On March 11, 2008, Secretary of Energy Samuel W. Bodman signed a policy statement1 on the management of the U.S. Department of Energy’s (DOE) excess uranium inventory (Policy Statement). This Policy Statement provides the framework within which DOE will make decisions concerning future use and disposition of this inventory. The Policy Statement commits DOE to manage those inventories in a manner that: (1) is consistent with all applicable legal requirements; (2) maintains sufficient uranium inventories at all times to meet the current and reasonably foreseeable needs of DOE missions; (3) undertakes transactions involving non-U.S. Government entities in a transparent and competitive manner, unless the Secretary of Energy determines in writing that overriding DOE mission needs dictate otherwise; and (4) is consistent with and supportive of the maintenance of a strong domestic nuclear industry.
DOE’s Office of Nuclear Energy (NE), Office of Environmental Management (EM) and National Nuclear Security Administration (NNSA) are the organizations within DOE responsible for these excess uranium inventories, and those organizations have coordinated in the development of this Excess Uranium Inventory Management Plan (Plan). The purpose of this Plan is to provide the general public and interested stakeholders more specific information and enhanced transparency with respect to DOE’s preliminary plans for its excess uranium transactions. This Plan identifies excess uranium inventories and identifies transactions that are planned or under consideration, or that may be considered by DOE in the future, for disposition of this excess uranium. The Plan also provides a strategy for the sale or other disposition of this excess uranium in a manner consistent with the principles set forth in the Policy Statement.
The objectives of the Plan are to seek to: (1) enhance the value and usefulness of DOE’s uranium by converting a portion of it into a low enriched uranium (LEU) inventory; (2) reduce DOE programmatic costs by decreasing uranium inventories; (3) meet key nonproliferation objectives; and (4) dispose of unmarketable material to facilitate the cleanup of DOE’s gaseous diffusion plants (GDPs). DOE also anticipates that it will undertake to optimize the use and disposition of its excess uranium assets in a manner that also minimizes any material adverse impacts on the domestic uranium mining, conversion and enrichment industries.
The Plan addresses the disposition of DOE’s excess uranium identified in this Plan through potential sales or transfers of uranium based on a combined annual quantity of no more than ten percent of the annual U.S. nuclear fuel requirements. The Department may exceed the ten percent in any given year for certain special purposes, such as initial core loads for new reactors. Uranium disposition decisions will be undertaken in a manner that is consistent with DOE’s mission needs and the principles set forth in the Policy Statement. DOE sales or transfers would be conducted consistent with applicable legal requirements and will result in the U.S. Government’s receipt of reasonable value.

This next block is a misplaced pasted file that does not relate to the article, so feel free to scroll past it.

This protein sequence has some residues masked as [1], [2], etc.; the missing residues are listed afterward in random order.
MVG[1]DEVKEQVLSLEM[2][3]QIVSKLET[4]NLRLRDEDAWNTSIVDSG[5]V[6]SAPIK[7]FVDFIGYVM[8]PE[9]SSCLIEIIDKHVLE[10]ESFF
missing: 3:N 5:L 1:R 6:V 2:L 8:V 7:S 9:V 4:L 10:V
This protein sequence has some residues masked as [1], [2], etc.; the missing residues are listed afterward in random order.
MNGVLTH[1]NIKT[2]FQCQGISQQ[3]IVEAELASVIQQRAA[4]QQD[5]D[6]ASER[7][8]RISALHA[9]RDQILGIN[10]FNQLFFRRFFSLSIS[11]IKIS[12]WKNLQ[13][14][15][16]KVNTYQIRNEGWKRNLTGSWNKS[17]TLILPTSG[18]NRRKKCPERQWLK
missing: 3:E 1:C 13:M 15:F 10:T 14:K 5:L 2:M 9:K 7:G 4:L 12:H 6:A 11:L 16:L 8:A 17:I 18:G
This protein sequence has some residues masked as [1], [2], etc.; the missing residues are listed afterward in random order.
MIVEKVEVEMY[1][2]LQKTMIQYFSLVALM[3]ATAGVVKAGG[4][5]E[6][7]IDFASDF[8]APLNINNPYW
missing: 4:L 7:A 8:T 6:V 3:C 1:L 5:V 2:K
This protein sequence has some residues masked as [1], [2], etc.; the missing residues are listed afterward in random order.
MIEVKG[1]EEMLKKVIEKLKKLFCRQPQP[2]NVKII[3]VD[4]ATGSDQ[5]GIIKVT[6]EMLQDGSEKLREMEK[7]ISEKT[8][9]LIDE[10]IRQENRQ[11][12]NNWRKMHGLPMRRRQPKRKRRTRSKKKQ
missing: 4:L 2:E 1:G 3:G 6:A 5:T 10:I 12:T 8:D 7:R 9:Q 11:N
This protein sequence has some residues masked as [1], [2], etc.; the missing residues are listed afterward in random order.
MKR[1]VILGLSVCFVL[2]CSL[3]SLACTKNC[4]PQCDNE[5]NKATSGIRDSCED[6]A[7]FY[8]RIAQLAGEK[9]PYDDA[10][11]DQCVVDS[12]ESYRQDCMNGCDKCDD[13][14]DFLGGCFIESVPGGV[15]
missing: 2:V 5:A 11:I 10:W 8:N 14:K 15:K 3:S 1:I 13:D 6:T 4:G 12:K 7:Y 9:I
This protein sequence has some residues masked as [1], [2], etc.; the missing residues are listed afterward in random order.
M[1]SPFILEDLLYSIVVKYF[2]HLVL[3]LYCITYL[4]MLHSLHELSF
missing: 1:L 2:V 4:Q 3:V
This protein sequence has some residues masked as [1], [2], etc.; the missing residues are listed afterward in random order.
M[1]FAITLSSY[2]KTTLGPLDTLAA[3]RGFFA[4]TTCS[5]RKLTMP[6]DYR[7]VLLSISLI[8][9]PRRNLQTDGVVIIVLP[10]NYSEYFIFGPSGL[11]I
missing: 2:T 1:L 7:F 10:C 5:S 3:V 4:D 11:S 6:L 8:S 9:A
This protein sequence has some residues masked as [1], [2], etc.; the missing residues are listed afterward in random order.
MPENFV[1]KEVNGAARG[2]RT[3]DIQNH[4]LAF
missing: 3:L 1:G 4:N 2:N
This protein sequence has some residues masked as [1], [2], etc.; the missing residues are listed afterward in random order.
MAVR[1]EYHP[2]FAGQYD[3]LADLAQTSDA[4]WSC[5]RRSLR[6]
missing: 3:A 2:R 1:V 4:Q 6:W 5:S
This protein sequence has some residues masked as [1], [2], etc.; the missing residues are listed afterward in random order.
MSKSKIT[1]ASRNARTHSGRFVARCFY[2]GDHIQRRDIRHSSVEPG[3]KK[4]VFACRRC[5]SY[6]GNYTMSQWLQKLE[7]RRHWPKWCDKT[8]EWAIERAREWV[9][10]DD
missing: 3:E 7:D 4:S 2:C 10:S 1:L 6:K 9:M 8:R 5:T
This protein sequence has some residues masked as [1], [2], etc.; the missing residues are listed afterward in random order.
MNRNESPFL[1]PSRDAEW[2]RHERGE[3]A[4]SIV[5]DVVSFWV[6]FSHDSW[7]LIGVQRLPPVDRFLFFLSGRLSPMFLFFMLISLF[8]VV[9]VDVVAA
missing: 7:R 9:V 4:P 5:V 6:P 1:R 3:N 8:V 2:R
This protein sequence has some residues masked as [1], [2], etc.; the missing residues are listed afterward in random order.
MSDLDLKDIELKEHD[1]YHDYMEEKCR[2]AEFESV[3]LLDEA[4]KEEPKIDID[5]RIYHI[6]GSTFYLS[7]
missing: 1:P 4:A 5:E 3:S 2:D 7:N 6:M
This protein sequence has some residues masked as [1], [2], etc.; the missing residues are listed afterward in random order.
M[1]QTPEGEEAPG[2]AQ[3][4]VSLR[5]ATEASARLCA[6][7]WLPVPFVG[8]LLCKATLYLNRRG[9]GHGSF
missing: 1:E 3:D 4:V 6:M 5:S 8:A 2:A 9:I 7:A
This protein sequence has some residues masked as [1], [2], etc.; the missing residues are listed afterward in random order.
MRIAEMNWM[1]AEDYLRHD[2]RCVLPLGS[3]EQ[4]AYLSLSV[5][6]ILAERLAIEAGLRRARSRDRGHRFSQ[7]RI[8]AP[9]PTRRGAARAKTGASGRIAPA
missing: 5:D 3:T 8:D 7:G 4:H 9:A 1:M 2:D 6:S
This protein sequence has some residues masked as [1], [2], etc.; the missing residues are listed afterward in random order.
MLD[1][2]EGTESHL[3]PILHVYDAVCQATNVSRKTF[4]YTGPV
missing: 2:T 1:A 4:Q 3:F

The sales or transfers of the Department’s excess uranium inventory identified in this Plan that are currently ongoing and/or planned (items 1 and 2, below) or are under consideration or may be considered by DOE in the future (items 3, 4 and 5, below) to accomplish the Plan objectives include:
1. Down-blend 12.1 metric tons of uranium (MTU) of unallocated highly enriched uranium (HEU) to about 220 MTU of LEU of which about 170 MTU could be used for a general or special-purpose DOE LEU inventory.
2. Make available for sale up to 4,461 MTU of uranium of various enrichment levels that are stored at the Portsmouth, Ohio, Gaseous Diffusion Plant. This uranium is not within commercial specification (off-spec) or in the form of uranium hexafluoride (UF6).
3. Make available for sale up to 7,700 MTU of natural uranium (NU) (equivalent to 20 million pounds U3O8). This NU could be sold to licensed U.S. nuclear reactor operators for use in initial cores for new reactor build projects over a period of several years starting in 2010.
4. Make available as much as 4,647 MTU of NU to be enriched to approximately 500 MTU of LEU (at an enrichment of 4.95% 235U). This LEU could be included in a DOE LEU inventory.
5. DOE anticipates that it will engage in the sale of high-assay DUF6 or enter into a contract to re-enrich the DUF6 to natural uranium or LEU to realize the best value for the Government. DOE anticipates that it will also make available for sale any remaining NU. The sale of this material could reduce storage and security costs.
All of the above planned or potential actions are subject to compliance with appropriate DOE orders relating to program and project management, including all necessary senior management approvals. Further, any such actions are subject to completion of required National Environmental Policy Act analyses and compliance with applicable laws and/or regulations. In addition, as appropriate, cost-benefit and market analyses will be conducted prior to execution of each sale or transfer to support the various approaches for disposition of DOE’s excess uranium. As appropriate, the responsible program office would prepare analyses for processing, transfer, spot market and long-term sales, and cost avoidance. Consistent with the Policy Statement, DOE program offices will seek to obtain the best economic value for the U.S. Government in light of DOE’s identified objectives and needs.
While this Plan’s focus is a 10-year period, the disposition of DOE’s excess uranium inventories identified in this Plan is expected to take about 25 years. DOE expects to periodically update the Plan to reflect new and evolving information, policies and programs.